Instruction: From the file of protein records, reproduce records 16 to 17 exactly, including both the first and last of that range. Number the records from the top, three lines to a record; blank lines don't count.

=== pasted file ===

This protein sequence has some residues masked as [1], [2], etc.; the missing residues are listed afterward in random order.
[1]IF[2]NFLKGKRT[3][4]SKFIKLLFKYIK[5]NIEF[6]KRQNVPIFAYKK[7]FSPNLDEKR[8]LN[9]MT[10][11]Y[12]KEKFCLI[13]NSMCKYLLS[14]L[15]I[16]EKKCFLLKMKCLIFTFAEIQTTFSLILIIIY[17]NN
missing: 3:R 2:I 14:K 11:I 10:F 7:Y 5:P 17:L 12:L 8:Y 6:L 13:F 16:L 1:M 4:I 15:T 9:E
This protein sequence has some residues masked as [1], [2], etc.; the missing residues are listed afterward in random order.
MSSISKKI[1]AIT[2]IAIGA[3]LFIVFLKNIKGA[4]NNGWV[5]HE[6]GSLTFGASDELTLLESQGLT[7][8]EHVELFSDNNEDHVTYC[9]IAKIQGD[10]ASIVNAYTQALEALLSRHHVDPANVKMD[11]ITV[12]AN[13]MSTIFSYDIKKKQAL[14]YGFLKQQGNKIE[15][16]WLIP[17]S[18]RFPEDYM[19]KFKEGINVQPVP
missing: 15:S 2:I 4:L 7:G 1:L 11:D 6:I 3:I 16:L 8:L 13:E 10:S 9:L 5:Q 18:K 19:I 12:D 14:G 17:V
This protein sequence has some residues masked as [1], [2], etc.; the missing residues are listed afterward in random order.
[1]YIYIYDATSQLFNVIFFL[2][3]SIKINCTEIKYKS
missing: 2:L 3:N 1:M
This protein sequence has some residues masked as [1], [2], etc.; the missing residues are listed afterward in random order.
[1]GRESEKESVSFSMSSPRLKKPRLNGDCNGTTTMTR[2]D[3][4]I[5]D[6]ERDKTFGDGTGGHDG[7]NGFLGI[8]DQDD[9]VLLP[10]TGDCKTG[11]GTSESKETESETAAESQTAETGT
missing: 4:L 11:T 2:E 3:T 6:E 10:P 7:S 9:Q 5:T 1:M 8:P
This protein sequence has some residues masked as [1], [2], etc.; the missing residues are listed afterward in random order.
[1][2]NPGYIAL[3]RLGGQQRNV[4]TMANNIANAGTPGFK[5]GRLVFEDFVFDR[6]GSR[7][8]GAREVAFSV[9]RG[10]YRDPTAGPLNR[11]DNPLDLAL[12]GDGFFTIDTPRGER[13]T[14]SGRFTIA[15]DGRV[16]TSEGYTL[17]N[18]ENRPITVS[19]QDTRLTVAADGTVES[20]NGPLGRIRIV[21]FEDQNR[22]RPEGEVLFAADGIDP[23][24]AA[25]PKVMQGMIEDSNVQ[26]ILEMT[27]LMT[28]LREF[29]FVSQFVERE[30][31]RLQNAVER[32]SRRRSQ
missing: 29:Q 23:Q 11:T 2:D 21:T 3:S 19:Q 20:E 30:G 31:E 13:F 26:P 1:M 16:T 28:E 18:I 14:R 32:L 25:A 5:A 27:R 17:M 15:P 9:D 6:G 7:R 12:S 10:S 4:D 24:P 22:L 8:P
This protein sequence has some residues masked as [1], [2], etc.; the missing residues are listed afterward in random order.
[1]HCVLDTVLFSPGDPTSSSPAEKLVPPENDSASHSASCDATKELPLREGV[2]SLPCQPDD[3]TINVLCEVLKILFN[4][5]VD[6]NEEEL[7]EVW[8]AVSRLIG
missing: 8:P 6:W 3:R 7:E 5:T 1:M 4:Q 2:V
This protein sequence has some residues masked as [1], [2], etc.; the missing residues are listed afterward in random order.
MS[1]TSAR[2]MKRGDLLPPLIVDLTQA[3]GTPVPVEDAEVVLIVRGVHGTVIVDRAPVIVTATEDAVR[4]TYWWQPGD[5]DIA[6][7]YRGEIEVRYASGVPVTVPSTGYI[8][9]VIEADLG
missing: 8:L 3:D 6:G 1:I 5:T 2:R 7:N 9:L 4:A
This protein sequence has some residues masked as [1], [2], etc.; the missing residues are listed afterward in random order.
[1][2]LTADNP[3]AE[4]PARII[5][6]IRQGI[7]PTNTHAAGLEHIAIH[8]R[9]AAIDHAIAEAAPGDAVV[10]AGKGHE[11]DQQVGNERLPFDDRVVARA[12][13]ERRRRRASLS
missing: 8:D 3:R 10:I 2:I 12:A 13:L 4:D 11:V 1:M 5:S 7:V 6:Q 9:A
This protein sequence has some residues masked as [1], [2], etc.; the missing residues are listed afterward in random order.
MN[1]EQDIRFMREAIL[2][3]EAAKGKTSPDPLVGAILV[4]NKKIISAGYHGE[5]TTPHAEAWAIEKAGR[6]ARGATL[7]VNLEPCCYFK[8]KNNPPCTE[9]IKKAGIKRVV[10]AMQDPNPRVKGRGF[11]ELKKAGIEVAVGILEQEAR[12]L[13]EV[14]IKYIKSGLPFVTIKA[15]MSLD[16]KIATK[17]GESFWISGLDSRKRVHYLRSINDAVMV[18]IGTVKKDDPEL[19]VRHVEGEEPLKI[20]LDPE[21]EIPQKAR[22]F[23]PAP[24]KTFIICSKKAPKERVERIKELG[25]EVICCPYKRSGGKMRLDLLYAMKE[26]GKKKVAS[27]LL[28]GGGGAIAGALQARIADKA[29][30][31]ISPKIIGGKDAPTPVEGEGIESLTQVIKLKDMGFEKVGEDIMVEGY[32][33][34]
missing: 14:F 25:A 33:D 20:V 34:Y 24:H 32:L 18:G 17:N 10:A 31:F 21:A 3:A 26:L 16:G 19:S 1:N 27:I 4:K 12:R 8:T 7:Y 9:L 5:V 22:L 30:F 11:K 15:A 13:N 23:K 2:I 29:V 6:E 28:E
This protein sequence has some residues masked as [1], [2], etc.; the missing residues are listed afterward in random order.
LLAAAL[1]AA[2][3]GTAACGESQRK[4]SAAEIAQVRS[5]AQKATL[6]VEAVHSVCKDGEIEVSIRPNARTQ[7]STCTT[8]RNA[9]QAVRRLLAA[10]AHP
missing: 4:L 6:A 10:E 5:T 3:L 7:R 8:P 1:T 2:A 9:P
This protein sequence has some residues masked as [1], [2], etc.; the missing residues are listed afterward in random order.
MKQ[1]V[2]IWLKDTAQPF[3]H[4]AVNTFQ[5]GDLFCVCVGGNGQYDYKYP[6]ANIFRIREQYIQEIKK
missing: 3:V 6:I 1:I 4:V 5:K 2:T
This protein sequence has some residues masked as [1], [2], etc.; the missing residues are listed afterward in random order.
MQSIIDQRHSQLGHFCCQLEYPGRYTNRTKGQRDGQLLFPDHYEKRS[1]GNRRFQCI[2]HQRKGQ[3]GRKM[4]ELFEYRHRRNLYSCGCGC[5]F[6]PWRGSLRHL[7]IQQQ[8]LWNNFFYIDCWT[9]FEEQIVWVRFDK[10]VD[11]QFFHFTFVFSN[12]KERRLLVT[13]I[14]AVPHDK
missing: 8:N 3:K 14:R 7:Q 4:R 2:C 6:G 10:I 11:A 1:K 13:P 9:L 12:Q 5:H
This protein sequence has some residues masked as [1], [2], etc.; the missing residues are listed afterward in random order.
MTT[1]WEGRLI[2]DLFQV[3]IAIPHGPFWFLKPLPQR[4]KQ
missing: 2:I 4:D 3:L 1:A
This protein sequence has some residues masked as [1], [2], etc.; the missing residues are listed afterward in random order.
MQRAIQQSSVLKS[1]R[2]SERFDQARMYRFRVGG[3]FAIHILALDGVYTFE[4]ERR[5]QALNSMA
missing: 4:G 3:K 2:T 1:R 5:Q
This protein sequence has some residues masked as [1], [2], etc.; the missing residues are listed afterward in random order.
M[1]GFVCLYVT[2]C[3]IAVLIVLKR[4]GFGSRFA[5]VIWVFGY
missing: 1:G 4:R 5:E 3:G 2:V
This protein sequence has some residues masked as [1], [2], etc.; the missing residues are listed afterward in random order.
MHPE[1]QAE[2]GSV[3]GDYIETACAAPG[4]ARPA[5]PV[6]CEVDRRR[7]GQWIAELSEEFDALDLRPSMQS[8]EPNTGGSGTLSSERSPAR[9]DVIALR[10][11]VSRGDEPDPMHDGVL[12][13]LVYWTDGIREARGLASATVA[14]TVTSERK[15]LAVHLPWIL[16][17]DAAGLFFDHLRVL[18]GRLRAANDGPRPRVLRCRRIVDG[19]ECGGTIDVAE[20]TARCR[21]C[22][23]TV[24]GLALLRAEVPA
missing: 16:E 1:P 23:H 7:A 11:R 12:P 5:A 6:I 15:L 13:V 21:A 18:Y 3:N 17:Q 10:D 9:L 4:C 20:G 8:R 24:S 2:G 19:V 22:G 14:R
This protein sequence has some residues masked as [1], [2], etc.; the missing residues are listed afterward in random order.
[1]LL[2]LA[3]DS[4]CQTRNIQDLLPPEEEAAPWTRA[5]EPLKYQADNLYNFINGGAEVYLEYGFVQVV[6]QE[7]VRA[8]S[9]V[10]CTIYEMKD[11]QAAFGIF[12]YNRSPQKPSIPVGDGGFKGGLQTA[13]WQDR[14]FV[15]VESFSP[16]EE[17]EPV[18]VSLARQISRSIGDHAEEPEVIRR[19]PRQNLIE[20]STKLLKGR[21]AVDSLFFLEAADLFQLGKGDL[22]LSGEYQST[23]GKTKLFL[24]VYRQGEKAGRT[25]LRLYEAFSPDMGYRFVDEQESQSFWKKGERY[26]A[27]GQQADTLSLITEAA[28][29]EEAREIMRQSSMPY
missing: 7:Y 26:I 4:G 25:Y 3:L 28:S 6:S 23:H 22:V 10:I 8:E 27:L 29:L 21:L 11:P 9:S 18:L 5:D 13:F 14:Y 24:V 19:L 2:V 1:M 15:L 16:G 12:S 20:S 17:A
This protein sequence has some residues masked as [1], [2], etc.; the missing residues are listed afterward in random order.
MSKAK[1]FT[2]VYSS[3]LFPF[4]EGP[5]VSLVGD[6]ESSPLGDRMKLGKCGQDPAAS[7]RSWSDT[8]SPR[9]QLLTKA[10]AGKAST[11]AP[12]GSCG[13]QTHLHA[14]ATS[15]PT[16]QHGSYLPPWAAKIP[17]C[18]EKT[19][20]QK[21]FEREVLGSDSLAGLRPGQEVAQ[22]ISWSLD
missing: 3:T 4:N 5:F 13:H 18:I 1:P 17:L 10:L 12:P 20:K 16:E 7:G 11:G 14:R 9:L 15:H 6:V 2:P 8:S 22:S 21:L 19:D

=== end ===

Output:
This protein sequence has some residues masked as [1], [2], etc.; the missing residues are listed afterward in random order.
MHPE[1]QAE[2]GSV[3]GDYIETACAAPG[4]ARPA[5]PV[6]CEVDRRR[7]GQWIAELSEEFDALDLRPSMQS[8]EPNTGGSGTLSSERSPAR[9]DVIALR[10][11]VSRGDEPDPMHDGVL[12][13]LVYWTDGIREARGLASATVA[14]TVTSERK[15]LAVHLPWIL[16][17]DAAGLFFDHLRVL[18]GRLRAANDGPRPRVLRCRRIVDG[19]ECGGTIDVAE[20]TARCR[21]C[22][23]TV[24]GLALLRAEVPA
missing: 16:E 1:P 23:H 7:A 11:R 12:P 5:A 6:I 15:L 13:V 21:A 18:Y 3:N 17:Q 10:D 9:L 4:C 20:G 8:R 24:S 2:G 19:V 22:G 14:R
This protein sequence has some residues masked as [1], [2], etc.; the missing residues are listed afterward in random order.
[1]LL[2]LA[3]DS[4]CQTRNIQDLLPPEEEAAPWTRA[5]EPLKYQADNLYNFINGGAEVYLEYGFVQVV[6]QE[7]VRA[8]S[9]V[10]CTIYEMKD[11]QAAFGIF[12]YNRSPQKPSIPVGDGGFKGGLQTA[13]WQDR[14]FV[15]VESFSP[16]EE[17]EPV[18]VSLARQISRSIGDHAEEPEVIRR[19]PRQNLIE[20]STKLLKGR[21]AVDSLFFLEAADLFQLGKGDL[22]LSGEYQST[23]GKTKLFL[24]VYRQGEKAGRT[25]LRLYEAFSPDMGYRFVDEQESQSFWKKGERY[26]A[27]GQQADTLSLITEAA[28][29]EEAREIMRQSSMPY
missing: 7:Y 26:I 4:G 25:Y 3:L 28:S 6:S 23:H 22:V 10:I 8:E 27:L 29:L 21:L 11:P 9:S 18:L 5:D 13:F 14:Y 24:V 19:L 2:V 1:M 15:L 16:G 12:S 20:S 17:A